“This is the best thing Saied has done since getting into office,” said Ahmed Chihi, 18, who was sitting in a cafe in one of the poorest neighborhoods of Tunis last week, “because people don’t want to give Ennahda power anymore.”

Chihi said he had applied for about 50 jobs in the six months since the secondhand clothing market where he used to work closed down because of the coronavirus, with no success. A friend sitting with him, Mohammed Amine May, 18, had tried to leave by boat for Italy three times, only to be arrested or turn around for lack of money.


Chihi is seeking a different route to Europe: He is trying to marry the Polish girlfriend he had met online.

Analysts say there is little evidence that Ennahda is especially corrupt or imposing its religious vision. But its years in power have failed to produce results. And it has not helped its case by calling, in the midst of deep economic suffering, to be paid reparations for the torture and imprisonment its members suffered under the dictator deposed in the 2011 uprising, Zine El Abidine Ben Ali.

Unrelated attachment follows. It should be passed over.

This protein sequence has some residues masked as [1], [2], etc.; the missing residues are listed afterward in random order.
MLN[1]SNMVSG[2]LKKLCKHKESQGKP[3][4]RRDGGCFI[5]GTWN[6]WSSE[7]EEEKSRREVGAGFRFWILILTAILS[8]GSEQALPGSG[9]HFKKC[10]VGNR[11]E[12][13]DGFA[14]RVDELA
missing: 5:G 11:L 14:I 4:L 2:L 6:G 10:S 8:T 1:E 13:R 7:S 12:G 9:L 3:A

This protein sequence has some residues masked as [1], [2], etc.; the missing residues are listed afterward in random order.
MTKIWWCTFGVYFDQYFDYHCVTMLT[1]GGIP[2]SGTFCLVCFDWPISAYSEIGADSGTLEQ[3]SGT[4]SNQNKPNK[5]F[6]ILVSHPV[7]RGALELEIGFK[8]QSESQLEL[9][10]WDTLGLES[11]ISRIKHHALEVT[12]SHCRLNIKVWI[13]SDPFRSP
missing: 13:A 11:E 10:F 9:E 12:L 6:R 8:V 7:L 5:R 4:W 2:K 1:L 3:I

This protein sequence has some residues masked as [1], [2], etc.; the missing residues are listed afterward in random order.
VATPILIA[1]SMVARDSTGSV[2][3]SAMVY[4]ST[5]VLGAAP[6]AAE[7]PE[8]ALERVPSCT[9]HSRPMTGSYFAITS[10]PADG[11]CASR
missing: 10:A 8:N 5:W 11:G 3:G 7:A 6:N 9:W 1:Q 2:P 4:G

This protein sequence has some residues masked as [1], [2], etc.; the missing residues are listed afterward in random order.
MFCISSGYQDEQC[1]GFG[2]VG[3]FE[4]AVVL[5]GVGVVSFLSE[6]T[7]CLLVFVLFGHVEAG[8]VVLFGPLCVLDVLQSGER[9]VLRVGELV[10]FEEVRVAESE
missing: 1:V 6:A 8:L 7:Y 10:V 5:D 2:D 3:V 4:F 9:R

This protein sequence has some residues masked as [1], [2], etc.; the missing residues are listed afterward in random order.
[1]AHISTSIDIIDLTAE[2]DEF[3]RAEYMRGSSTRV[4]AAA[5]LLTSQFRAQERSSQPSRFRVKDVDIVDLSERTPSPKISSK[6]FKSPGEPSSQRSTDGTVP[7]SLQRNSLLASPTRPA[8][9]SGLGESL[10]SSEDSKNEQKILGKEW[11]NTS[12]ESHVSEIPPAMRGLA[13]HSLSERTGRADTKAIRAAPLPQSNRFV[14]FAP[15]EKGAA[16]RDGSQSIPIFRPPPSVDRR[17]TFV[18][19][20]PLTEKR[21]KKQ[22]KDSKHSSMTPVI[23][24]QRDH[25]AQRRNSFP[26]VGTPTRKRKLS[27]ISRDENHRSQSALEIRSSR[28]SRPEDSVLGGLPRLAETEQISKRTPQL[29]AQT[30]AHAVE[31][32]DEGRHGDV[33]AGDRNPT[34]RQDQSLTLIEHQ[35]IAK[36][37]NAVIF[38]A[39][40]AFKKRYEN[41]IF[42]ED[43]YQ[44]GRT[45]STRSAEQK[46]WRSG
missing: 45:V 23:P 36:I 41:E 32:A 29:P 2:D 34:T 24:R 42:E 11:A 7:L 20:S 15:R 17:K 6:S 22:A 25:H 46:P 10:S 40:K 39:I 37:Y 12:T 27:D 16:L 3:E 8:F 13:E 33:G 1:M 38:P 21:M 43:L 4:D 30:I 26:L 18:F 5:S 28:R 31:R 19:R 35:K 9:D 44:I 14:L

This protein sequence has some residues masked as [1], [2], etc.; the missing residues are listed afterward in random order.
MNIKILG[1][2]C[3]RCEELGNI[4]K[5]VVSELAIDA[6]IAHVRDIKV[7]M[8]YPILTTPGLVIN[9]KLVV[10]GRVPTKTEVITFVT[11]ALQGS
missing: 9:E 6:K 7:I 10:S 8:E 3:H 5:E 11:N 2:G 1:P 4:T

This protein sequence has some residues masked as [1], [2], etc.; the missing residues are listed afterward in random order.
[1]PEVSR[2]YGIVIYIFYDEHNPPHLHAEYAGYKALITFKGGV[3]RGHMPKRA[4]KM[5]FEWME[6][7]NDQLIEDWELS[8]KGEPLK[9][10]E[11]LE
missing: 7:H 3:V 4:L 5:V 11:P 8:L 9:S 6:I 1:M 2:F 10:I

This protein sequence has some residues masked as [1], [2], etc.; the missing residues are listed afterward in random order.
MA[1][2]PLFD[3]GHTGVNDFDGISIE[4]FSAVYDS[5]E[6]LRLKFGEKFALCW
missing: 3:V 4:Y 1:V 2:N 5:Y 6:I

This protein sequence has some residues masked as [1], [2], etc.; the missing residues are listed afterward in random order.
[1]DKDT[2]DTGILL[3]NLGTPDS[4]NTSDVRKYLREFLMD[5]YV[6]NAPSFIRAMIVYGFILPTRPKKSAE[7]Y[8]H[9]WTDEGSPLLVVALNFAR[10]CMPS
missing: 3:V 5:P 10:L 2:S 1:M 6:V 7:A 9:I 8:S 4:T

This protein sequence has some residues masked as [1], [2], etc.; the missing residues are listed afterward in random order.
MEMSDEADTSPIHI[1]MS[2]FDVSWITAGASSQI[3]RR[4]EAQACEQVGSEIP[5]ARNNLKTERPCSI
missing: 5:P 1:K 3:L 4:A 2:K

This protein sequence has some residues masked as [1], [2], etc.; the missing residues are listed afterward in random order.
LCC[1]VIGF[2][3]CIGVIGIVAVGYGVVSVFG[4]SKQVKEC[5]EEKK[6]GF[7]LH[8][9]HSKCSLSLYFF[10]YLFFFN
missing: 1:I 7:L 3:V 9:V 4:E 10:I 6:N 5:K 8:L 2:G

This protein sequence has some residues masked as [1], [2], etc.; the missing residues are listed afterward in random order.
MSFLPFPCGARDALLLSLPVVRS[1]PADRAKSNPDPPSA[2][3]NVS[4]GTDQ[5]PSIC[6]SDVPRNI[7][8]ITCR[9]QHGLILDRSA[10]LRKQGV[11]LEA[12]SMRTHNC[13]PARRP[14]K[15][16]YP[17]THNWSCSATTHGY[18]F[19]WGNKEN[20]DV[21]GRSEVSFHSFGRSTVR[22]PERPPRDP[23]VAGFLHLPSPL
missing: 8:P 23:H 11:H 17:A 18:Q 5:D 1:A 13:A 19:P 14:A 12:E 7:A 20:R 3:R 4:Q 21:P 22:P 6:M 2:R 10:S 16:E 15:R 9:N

“When the state can’t deliver, who do they blame? They blame Ennahda because Ennahda is always there,” Said Ferjani, a senior Ennahda lawmaker and longtime advocate of Tunisian democracy, said in an interview last week. “We have to look at ourselves and at how to fix ourselves.”

But Ferjani warned against trampling democratic institutions under the guise of fixing them. Tunisia’s problems, he said, “can be solved only under the tent of democracy.”

Mejri, the waiter, said he appreciated some of the fruits of the 2011 revolution, including freedom of speech.

“Everyone wants his country to progress,” he said. But thanks to the president, he is more hopeful now than he can remember being after the uprising.

“This president feels for the poor,” he said. “He’s doing everything for them.”